6. Shifting to a pre-COVID-19 time. You attended RES in Las Vegas earlier this year. How was that experience, and how has the National Center helped you in the development of your business?
We consider the National Center a partner in our work to develop tribally owned distilleries like Talking Cedar nationwide through the Tribal Beverage Network project. The Tribal Beverage Network is the concept we have formed to create a network of intraoperative distilleries, breweries and/or wineries with Tribes to allow them to produce products for their own use, for sale to their customers, guests and clients in their tap rooms or tasting rooms, and to sell products into product wholesale distribution. It leverages some of the unique characteristics available through Tribal business ventures and allows Tribes to diversify economically.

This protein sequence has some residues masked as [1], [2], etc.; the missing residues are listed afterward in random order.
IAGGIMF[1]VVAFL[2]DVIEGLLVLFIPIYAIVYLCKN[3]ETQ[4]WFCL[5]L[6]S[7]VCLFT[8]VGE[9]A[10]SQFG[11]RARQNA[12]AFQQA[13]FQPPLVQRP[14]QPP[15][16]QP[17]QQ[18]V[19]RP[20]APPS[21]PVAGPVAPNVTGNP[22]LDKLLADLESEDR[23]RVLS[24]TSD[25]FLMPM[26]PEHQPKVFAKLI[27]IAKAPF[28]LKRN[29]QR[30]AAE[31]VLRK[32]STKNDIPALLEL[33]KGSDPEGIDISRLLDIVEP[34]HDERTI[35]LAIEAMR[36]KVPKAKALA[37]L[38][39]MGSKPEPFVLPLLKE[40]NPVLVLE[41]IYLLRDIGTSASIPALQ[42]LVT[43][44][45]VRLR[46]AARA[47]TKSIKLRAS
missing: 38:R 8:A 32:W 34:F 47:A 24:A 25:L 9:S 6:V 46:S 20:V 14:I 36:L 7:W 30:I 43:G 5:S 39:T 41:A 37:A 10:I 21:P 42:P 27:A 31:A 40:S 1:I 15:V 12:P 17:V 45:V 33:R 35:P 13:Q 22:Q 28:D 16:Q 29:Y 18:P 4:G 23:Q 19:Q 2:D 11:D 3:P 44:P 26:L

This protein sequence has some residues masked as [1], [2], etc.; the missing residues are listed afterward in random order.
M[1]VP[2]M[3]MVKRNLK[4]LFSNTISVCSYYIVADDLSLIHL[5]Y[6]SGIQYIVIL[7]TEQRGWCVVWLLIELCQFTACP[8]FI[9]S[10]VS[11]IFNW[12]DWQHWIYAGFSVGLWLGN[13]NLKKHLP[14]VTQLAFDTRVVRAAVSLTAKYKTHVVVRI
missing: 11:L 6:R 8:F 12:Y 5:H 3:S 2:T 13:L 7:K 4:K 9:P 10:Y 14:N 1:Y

Our time at RES2020 was focused on educating and informing Tribal leaders on the economic and workforce development benefits of participating in the Network. The support we received from NCAIED staff and leadership was key to our success at RES and helped lay the groundwork for continuing our conversations with Tribes across the country.
7. Where and how can our readers purchase your products – both the hand sanitizer and your spirits?
Consumer, small format, HDC Hand Sanitizer is available n Heritage Distilling Co. tasting rooms in Washington and Oregon and online at https://heritagedistilling.com/products/hand-surface-sanitizer. It is also available at select Costco and Safeway locations and in the coming weeks, we will be on Amazon.
For businesses interested in large scale or wholesale procurement, please visit https://heritagedistilling.com/pages/hand-sanitizer-large-order.
You can check out pictures and drone footage of the distillery and its products here – with new photos coming out on Friday, May 29.